Full time work “should be a right”

Employers should be obliged to give part-time workers full-time employment if they want it. That is the argument being made by Swedish trade unionists - and they are getting a sympathetic hearing from the government.

Trade union Kommunal, which represents local council workers, is leading the campaign for new legislation. In an opinion piece in business daily Dagens Industri, the union’s leaders claim that more full-time jobs would have “positive effects for society”, but business leaders say the idea would lead to higher unemployment at a time when the issue of Sweden’s jobless total is already at the top of the political agenda.

The idea of forcing employers to offer full-time work to part-time workers has previously found favour with the government. Hans Karlsson, minister for working life, set up an inquiry last year to examine the issue, but said it was his “definite objective” to give people the right to full-time jobs before the 2006 general election.

Employers’ organisations are are lobbying the government fiercely to ensure that the law stays as it is. The Swedish Federation of Trade (SFT), which represents retailers, says that the proposals are “an awful idea” which, if adopted, would lead to redundancies.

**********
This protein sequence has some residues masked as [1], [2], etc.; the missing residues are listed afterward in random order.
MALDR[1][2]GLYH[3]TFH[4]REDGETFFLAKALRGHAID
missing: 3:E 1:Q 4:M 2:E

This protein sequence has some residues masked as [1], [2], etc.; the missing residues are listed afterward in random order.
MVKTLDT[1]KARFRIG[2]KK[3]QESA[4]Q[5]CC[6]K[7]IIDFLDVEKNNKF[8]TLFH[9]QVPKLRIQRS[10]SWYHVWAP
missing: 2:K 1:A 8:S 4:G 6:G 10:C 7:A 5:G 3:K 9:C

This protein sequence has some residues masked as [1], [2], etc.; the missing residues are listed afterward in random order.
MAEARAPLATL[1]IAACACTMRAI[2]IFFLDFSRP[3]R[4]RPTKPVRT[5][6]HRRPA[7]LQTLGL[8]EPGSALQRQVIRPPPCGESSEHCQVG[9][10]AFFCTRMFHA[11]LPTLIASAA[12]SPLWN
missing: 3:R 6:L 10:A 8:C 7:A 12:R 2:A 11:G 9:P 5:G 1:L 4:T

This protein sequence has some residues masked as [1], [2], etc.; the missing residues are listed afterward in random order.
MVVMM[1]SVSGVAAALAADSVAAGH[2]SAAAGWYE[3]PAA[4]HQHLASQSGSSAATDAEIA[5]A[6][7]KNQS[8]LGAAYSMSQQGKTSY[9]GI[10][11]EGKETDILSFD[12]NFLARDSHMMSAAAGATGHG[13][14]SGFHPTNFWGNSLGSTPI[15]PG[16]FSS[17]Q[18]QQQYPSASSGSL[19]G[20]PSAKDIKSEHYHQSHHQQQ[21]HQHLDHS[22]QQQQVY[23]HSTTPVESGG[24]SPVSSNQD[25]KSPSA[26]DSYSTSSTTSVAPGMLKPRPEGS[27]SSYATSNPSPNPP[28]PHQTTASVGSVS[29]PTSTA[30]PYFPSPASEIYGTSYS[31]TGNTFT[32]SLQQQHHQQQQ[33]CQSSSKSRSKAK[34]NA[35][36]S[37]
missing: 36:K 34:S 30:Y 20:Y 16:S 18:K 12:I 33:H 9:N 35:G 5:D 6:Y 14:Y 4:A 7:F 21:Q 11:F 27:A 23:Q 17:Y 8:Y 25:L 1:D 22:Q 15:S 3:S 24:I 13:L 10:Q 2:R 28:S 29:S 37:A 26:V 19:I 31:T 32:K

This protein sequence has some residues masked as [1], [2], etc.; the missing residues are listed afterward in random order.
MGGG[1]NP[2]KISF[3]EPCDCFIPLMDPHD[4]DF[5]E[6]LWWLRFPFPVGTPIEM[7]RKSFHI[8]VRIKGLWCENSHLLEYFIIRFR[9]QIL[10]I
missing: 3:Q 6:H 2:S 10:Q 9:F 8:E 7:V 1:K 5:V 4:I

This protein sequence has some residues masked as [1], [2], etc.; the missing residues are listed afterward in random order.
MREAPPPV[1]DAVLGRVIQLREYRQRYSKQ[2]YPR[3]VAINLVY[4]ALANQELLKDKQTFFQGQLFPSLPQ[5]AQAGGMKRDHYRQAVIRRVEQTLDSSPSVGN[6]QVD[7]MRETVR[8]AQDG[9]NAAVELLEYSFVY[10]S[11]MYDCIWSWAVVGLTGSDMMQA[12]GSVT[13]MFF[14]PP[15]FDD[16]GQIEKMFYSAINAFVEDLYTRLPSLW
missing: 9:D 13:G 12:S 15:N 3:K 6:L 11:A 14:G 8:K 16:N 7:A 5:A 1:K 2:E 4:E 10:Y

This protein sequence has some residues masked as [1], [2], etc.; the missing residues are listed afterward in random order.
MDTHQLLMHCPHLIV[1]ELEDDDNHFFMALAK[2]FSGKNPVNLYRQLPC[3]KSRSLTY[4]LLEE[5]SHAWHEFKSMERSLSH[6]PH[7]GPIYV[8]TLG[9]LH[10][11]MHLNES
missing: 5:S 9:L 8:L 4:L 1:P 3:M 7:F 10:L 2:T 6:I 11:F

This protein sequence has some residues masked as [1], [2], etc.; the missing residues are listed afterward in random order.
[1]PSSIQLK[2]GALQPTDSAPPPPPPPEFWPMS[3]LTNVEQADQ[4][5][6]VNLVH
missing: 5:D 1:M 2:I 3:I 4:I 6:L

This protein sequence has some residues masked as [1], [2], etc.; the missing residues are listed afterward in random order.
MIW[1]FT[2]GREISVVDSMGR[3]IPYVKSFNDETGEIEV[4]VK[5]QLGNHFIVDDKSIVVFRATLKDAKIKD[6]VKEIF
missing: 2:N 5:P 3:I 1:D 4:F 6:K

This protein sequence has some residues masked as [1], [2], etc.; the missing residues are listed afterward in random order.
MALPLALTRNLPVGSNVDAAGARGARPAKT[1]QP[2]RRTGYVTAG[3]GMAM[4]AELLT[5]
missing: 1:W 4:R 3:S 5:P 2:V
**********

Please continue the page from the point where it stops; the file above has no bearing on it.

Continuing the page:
“If you have two part-time workers and both have the right to full-time jobs, companies will be forced to make one of them redundant,” says chief negotiator Bo Cederlöf.

Kommunal does not deny that companies would lay people off, but claims that this would be positive for the economy.

“Sweden is facing a labour shortage within a few years. If an employer with two part-timers instead employs one person full time, resources are made available to other sectors,” the union writes in Dagens Industri.

Cederlöf dismisses Kommunal’s argument, saying that Sweden today has “very high unemployment.”

He also claims that any change in the law would hit retailers particularly hard:

“Shops need more staff at certain times, like just after salary day, and this can only be achieved by using part-time workers,” he argues.

The union concedes that some flexibility in the new laws might be necessary, but Lars-Åke Almqvist, vice-chairman of Kommunal, says that legislation is necessary to improve the lot of part-timers:

“There is a need for a new law, and then we can create solutions using collective agreements in various sectors.”

“The largest problem is the creation of new jobs; but it is no answer to have jobs that don’t give people enough to live on.”

The government committee’s report on the issue will be presented on 30th November.